Continuing on with this series, I am unfortunately not done talking about the religion in Final Fantasy X. I’ve already gone over what Yevon is, but I have not talked about what it entails. Or rather, I haven’t talked about its foundation in detail. And just as a warning, while my other posts have had spoilers in them, this one will have a lot more.
Anyway, if you want to continue reading, Yevon is centered on the aeons, which are essential in order for summoners to defeat Sin. Most simply, aeons are powerful creatures that summoners can summon and control at will, but it is more complicated than that. I’ve already gone over both the portrayal of religion and the dead, which are also essential to understanding what the aeons actually are. A dead person is comprised of pyreflies, which act as a soul, more or less. Sometimes dead people will become angry and turn into monsters, while other times, they’ll manifest as ghosts. And in keeping with the general theme of Final Fantasy X, aeons also come from the dead, though aeons themselves are not dead. More accurately, they’re the manifestation of dreams of the dead.
While some dead people become fiends and others become ghosts, a small few will become fayths. Fayths are people who died willingly and had their souls forever trapped inside stone statues. Every Yevon temple in Spira has at least one statue. When summoners travel to the different temples, they enter something called The Cloister of Trials. Once completing that task, a summoner may enter The Chamber of the Fayth, where he or she can pray to the fayth’s statue for a way to defeat Sin. If the fayth answers the summoner’s prayers, the fayth will then grant that summoner its aeon. Summoners must train by praying at temples and obtaining as many aeons as possible or they will never become strong enough to gain the power of the Final Aeon, which is the only aeon that can defeat Sin.
It is the aeons that are responsible for both destroying Sin and rebirthing it over and over again. Unfortunately, like every other good idea in this game, something has to ruin it. So besides Yevon using machina, what I’m about to talk about is the other incredibly large plot hole that could have very easily been fixed.
The events that set our plot in motion happened around one thousand years ago. Though nowadays Bevelle is the largest religious center in the world and regards Zanarkand as a holy place, way back in the past, that wasn’t the case. Bevelle and Zanarkand used to be at war with each other, and Bevelle used machina willingly and openly without hypocrisy involved, while Zanarkand used summoners. Unfortunately for Zanarkand, Bevelle was winning the war and Zanarkand looked to be on the brink of destruction.
Many people from Zanarkand died, and so Yu-Yevon, the current leader of Zanarkand, had all the surviving citizens become fayths. These fayths summoned a dream version of Zanarkand. Within this dream Zanarkand, the fayths created all the buildings and all the people who had lived in the real Zanarkand. This was meant as a way to preserve their home forever. And it is actually from this dream world that Tidus and his father, Jecht, come. Tidus and Jecht are technically both aeons. And the bridge between this dream world and the real world is Sin. Only Sin allows passage between them. And when Yu-Yevon turned all of his people into fayths, he created Sin. Sin is actually an armor surrounding the dream world of Zanarkand, if I understand what happened correctly, in order to protect it. And Sin was then tasked with murdering people in the real world and halting technological advancements so machina wars could never be waged again. In order to tame Sin, Yu-Yevon taught his daughter, Yunalesca, the secret of the Final Aeon. She then taught this secret to the people of Bevelle. Following this, Bevelle founded the Yevon faith, and has been sending summoners on pilgrimages to meet Yunalesca’s ghost in the real Zanarkand’s ruins for one-thousand years.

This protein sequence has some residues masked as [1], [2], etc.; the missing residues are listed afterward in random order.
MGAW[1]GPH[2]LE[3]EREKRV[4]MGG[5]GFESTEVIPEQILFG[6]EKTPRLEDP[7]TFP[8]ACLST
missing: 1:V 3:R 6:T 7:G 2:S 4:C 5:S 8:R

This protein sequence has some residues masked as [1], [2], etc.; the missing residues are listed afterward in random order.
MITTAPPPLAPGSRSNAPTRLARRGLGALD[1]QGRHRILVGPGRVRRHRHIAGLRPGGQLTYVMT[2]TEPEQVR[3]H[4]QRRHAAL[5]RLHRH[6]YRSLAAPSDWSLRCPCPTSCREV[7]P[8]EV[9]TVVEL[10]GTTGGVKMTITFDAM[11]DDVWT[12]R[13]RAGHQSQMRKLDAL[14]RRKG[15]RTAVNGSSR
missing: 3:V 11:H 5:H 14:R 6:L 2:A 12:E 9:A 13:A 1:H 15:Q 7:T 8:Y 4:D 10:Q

What summoners learn upon arriving in Zanarkand is that there is no fayth for the Final Aeon. The Final Aeon does not exist. Yunalesca greets summoners to tell them this, but she also tells them that she has a way to create a Final Aeon. Yunalesca has the ability to turn other people into fayths, and in order for a summoner to receive an aeon powerful enough to defeat a creature as strong as Sin, that summoner and the fayth in question need to have a close personal bond: a husband, friend, brother, etc.
Yunalesca was the very first summoner to kill Sin, and her Final Aeon came from her husband. Following Sin’s destruction, Yu-Yevon will possess the Final Aeon that killed Sin and spend the next so many years transforming it into a new Sin. Because Yunalesca’s connection to her Final Aeon was so strong, the possession of it killed her. Yunalesca’s ghost then remained in Zanarkand so she could turn the guardians of the summoners who succeeded in their pilgrimages into fayths, so the entire process would repeat over and over again.